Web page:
Study your flashcards anywhere!

Download the official Cram app for free >

  • Shuffle
    Toggle On
    Toggle Off
  • Alphabetize
    Toggle On
    Toggle Off
  • Front First
    Toggle On
    Toggle Off
  • Both Sides
    Toggle On
    Toggle Off
  • Read
    Toggle On
    Toggle Off

How to study your flashcards.

Right/Left arrow keys: Navigate between flashcards.right arrow keyleft arrow key

Up/Down arrow keys: Flip the card between the front and back.down keyup key

H key: Show hint (3rd side).h key

A key: Read text to speech.a key


Play button


Play button




Click to flip

68 Cards in this Set

  • Front
  • Back
Defintion: Drug that decreases anxiety without sedation
Definition: Decrease in motor activity, coordination, & mental acuity
Definition: Increased tendency to sleep, but easily awakened
Definition: Sleep induction, not easily awakened
The general principle of current CNS depressants is that they generally do what?
enhance inhibitory neurotransmission
What is the difference between Complete depressants & Incomplete depressants?
Complete depressants produce Anesthesia

Incomplete depressants do not produce Anesthesia
What is the mechanism of action of the Barbiturates?
1. Bind to the Barbiturate binding site on the GABA-A receptor
2. increase Chloride ion channel flux by increasing channel open time = Duration
3. Decrease neuron firing
List some Complete CNS depressants Anxiolytics
1. Barbiturates
2. Ethanol
3. Chloral Hydrate
4. Paraldehyde
**produce Anesthesia
List some Incomplete CNS depressant Anxiolytics
1. Benzodiazepines

2. Non-benzodiazepine BZ/omega receptor agonists
List some Non-depressant Anxiolytics/Hypnotics
1. Buspirone

2. SSRI's

3. Melatonin agonist = Ramelteon

4. Antihistamines = Diphenhydramine

5. Beta-blockers = Propranolol
What is the common ending for Barbiturates?
"-barbital" + Thiopental
What effects do Barbiturates have on the CNS?
1. Complete CNS depressants
-Sedation, Hypnosis, Anesthesia, Coma, Death

2. Paradoxical excitement & euphoria
What effects do Barbiturates have on the CNS?

At Anesthetic doses:
1. decreases Respiration
2. decreases Blood Pressure due to Medullary depression
What effects do Barbiturates have on the Liver?
Chronic use increases Microsomal enzyme activity
-pharmacokinetic tolerance & can decrease plasma levels of other drugs
Barbiturates can increase the synthesis of a certain product & are therefore contraindicated in this disease

**increase the synthesis of Porphyrin
**Barbiturate causes increased Heme metabolism; Heme usually has negative feedback on ALA synthase (which produes Porphyrin)
What are the clinical uses of Barbiturates?
1. Hypnotics
-have been largely replaced by Benzodiazepines & Non-Benzodiazepine BZ/Omega receptor agonists

2. Anticonvulsants
3. Anesthetics
Long-acting Barbiturate that is used for its Sedative & Anticonvulsant properties
2 Intermediate-acting Barbiturate that are used for their Hypnotic effects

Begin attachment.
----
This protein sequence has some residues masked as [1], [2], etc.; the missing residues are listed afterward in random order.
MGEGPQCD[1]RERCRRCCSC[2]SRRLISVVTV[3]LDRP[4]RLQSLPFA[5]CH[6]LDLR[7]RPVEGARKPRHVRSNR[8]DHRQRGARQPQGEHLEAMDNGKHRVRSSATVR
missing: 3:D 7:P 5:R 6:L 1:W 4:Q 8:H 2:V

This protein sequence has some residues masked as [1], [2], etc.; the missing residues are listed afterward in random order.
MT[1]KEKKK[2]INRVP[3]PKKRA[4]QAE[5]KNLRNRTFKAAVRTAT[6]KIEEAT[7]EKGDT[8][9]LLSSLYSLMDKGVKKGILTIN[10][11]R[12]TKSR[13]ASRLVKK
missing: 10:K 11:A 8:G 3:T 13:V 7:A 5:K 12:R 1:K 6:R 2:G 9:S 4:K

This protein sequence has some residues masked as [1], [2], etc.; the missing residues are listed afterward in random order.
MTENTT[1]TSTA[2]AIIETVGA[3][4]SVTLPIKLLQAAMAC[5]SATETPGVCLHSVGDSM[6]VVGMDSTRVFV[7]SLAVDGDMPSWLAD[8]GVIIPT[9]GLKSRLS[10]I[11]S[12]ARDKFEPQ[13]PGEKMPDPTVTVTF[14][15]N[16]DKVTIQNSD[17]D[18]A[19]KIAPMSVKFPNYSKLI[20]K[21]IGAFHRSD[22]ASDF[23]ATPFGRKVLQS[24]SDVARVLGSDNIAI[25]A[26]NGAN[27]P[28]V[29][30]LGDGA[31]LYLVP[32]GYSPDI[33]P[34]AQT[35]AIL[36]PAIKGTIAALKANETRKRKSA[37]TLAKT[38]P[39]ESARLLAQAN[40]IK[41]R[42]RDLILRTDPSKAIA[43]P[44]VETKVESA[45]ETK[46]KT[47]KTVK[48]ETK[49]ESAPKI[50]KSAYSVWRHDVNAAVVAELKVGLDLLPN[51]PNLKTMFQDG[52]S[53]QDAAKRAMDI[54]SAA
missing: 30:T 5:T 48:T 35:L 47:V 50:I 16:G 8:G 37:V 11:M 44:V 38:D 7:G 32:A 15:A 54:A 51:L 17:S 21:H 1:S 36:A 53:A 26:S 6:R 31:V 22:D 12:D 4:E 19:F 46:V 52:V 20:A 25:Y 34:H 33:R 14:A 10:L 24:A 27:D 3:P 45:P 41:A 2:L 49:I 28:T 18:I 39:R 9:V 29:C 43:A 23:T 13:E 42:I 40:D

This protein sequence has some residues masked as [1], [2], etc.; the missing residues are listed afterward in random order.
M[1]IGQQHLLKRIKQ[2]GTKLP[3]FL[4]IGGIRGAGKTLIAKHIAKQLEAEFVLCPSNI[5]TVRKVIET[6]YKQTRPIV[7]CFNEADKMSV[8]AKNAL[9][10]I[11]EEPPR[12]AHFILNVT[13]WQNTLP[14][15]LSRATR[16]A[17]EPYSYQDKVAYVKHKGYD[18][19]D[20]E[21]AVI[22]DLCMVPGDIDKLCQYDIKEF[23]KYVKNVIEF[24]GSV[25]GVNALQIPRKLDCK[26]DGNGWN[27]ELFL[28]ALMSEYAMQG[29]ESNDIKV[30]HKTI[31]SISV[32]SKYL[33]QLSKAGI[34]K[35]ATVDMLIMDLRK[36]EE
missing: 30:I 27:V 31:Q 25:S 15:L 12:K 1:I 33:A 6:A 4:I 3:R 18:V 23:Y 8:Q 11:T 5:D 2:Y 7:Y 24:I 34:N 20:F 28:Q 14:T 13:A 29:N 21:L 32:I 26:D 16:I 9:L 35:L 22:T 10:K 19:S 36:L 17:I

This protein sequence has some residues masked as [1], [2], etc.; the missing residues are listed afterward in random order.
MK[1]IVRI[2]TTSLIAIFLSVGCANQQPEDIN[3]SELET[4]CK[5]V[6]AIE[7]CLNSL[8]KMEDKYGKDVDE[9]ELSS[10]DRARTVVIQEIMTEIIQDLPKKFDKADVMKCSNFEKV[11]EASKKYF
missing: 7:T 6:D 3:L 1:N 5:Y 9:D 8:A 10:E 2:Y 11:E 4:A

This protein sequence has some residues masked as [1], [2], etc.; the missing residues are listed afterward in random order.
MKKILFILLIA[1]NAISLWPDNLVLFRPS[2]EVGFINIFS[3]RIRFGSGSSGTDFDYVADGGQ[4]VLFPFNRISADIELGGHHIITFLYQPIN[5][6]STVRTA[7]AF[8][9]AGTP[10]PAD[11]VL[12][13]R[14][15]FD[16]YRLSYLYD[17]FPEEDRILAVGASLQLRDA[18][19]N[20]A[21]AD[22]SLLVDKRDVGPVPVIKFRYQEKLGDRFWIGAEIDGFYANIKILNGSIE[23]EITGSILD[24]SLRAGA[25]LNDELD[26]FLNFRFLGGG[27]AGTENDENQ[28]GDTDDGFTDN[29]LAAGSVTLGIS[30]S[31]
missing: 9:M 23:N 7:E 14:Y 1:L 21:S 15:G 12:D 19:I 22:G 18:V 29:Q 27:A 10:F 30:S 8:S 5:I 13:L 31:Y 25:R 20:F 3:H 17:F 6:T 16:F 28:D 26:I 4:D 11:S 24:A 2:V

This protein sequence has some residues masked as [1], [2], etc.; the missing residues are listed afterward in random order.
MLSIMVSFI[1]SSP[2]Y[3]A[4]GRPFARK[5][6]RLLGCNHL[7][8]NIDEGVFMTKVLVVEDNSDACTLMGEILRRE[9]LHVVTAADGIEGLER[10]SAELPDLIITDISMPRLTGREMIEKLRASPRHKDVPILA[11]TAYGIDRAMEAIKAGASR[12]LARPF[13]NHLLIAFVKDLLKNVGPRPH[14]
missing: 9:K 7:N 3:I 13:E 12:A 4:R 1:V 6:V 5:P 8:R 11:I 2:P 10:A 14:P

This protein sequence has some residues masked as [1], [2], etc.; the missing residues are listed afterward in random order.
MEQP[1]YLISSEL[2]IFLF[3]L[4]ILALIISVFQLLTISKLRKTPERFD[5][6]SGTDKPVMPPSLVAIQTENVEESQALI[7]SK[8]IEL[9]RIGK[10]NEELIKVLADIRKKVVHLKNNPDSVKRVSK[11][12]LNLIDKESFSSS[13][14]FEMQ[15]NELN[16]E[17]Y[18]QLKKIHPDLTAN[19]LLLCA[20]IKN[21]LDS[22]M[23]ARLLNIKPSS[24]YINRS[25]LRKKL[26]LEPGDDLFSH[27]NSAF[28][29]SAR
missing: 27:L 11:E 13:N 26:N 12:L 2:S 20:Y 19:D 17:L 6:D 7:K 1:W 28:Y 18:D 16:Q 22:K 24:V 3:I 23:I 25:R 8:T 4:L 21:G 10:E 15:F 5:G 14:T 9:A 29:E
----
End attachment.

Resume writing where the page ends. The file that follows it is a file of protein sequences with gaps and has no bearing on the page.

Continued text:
"Sleep Producing" Barbs
Ultra-short acting Barbiturate that is used for Anesthesia
Acute Barbiturate Toxicity:
1. Causes?

2. Signs/Symptoms?

3. Treatment?
1. Overdose or interaction with other CNS depressants

2. Decrease in respiration & Blood Pressure; loss of consciousness

3. Maintain Respiration & BP; removal of drug
What are the Chronic Toxicities associated with Barbiturates?
1. ADDICTION = more common than opiate addiction

2. Tolerance develops over time

3. Withdrawal includes anxiety, tremor, nausea, vomiting, seizures, weight loss, psychiatric rxns

**treatment includes measured reduction over time (2-3 wks)
Barbiturate Pharmacokinetics:
1. What does it diffuse across?
2. What does distribution depend on?
3. What accounts for differences in duration of action?
4. What can cause drug interactions?
5. Where metabolized?
6. Where excreted?
1. All membranes
2. Lipophilicity of body part
3. Redistribution
4. Highly binds to Plasma proteins
5. Liver
6. Urine
-Complete CNS depressant that is used as a Hypnotic with its active product being Trichloroethanol

-Irritating to G.I.

-Rapid onset, short duration of action

-Acute & chronic toxicity are same as barbiturates
Chloral Hydrate
-Complete CNS depressant used as an Anxiolytic

-Irritating to the G.I.

-Rapid onset & short duration of action

-Acute & chronic toxicity are the same as Barbiturates
What the is mechanism of action of the Benzodiazepines?
1. Bind to the Benzodiazepine binding sites (BZ/omega) on the GABA-A receptor
2. increases affinity of GABA-A receptors for GABA
3. increase the FREQUENCY of Cl- channel opening
Give a possible reason as to why Benzodiazepines are probably Incomplete CNS Depressants
they act at a smaller subset of GABA-A receptors than the Barbiturates
-there are atleast 3 BZ binding site subtypes: BZ1-BZ3
What are the CNS effects of the Benzodiazepines?
1. INCOMPLETE depressant
2. Skeletal muscle relaxant = Anti-spastic (via Central effect)
3. Anticonvulsant (status epilepticus)
4. Hypnotic
5. Paradoxical excitement & euphoria
What Benzodiazepine effects does tolerance develop to? (3)
1. Sedative

2. Hypnotic

3. Anticonvulsant
Which one has more risk of Respiratory depression, Coma, & decreased Blood Pressure...Barbiturates or Benzodiazepines?
What is the common ending for most Benzodiazepines?
What are the 4 clinical uses of Benzodiazepines?
1. Anxiolytics